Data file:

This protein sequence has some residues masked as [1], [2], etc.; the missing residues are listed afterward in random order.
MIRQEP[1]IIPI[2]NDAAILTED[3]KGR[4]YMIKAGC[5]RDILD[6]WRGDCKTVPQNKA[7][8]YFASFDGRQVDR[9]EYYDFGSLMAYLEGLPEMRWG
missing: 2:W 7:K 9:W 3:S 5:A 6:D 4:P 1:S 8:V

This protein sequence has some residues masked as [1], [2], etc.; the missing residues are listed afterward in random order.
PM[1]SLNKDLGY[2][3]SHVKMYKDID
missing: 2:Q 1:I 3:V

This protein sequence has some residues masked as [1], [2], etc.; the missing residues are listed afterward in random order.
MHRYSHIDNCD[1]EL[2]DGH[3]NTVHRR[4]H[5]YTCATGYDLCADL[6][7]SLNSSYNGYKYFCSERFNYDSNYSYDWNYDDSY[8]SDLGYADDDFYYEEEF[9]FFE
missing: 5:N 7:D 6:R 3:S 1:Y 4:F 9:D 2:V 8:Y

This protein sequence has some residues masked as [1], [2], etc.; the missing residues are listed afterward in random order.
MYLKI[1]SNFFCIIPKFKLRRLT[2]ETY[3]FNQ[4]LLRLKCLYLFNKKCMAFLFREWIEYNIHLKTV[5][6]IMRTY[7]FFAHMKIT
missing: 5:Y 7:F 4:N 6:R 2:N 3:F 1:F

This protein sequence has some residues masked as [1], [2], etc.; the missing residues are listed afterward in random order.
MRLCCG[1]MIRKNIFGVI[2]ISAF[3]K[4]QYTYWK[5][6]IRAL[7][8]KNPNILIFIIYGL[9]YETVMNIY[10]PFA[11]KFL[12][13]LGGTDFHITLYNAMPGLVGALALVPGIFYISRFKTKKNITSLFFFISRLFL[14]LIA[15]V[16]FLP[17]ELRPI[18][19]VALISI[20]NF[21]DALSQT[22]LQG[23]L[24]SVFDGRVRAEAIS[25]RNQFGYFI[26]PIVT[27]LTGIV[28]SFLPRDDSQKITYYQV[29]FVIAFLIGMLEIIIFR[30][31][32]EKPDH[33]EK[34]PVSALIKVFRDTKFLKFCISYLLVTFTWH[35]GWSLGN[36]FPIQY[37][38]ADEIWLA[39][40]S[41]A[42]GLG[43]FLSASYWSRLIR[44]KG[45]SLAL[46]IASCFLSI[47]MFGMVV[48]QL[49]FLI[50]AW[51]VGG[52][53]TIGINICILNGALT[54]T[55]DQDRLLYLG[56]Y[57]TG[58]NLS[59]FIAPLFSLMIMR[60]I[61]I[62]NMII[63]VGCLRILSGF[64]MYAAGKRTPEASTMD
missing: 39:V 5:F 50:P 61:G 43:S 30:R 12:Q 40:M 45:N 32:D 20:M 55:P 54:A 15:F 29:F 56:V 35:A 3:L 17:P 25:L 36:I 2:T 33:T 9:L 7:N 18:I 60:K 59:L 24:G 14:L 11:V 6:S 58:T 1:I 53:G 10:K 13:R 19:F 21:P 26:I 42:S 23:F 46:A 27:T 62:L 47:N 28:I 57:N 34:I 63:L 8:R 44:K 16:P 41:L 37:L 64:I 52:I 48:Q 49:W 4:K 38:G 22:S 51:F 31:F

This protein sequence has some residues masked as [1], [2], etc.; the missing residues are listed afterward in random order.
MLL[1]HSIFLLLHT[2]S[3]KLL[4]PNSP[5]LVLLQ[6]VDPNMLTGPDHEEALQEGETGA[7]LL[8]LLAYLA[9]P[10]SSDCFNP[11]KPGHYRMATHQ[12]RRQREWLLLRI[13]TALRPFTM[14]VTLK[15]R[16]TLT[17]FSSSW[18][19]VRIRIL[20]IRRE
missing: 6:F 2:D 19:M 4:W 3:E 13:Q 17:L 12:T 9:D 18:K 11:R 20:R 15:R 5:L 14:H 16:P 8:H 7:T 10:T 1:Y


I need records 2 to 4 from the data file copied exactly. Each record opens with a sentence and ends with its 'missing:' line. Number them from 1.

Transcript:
This protein sequence has some residues masked as [1], [2], etc.; the missing residues are listed afterward in random order.
PM[1]SLNKDLGY[2][3]SHVKMYKDID
missing: 2:Q 1:I 3:V

This protein sequence has some residues masked as [1], [2], etc.; the missing residues are listed afterward in random order.
MHRYSHIDNCD[1]EL[2]DGH[3]NTVHRR[4]H[5]YTCATGYDLCADL[6][7]SLNSSYNGYKYFCSERFNYDSNYSYDWNYDDSY[8]SDLGYADDDFYYEEEF[9]FFE
missing: 5:N 7:D 6:R 3:S 1:Y 4:F 9:D 2:V 8:Y

This protein sequence has some residues masked as [1], [2], etc.; the missing residues are listed afterward in random order.
MYLKI[1]SNFFCIIPKFKLRRLT[2]ETY[3]FNQ[4]LLRLKCLYLFNKKCMAFLFREWIEYNIHLKTV[5][6]IMRTY[7]FFAHMKIT
missing: 5:Y 7:F 4:N 6:R 2:N 3:F 1:F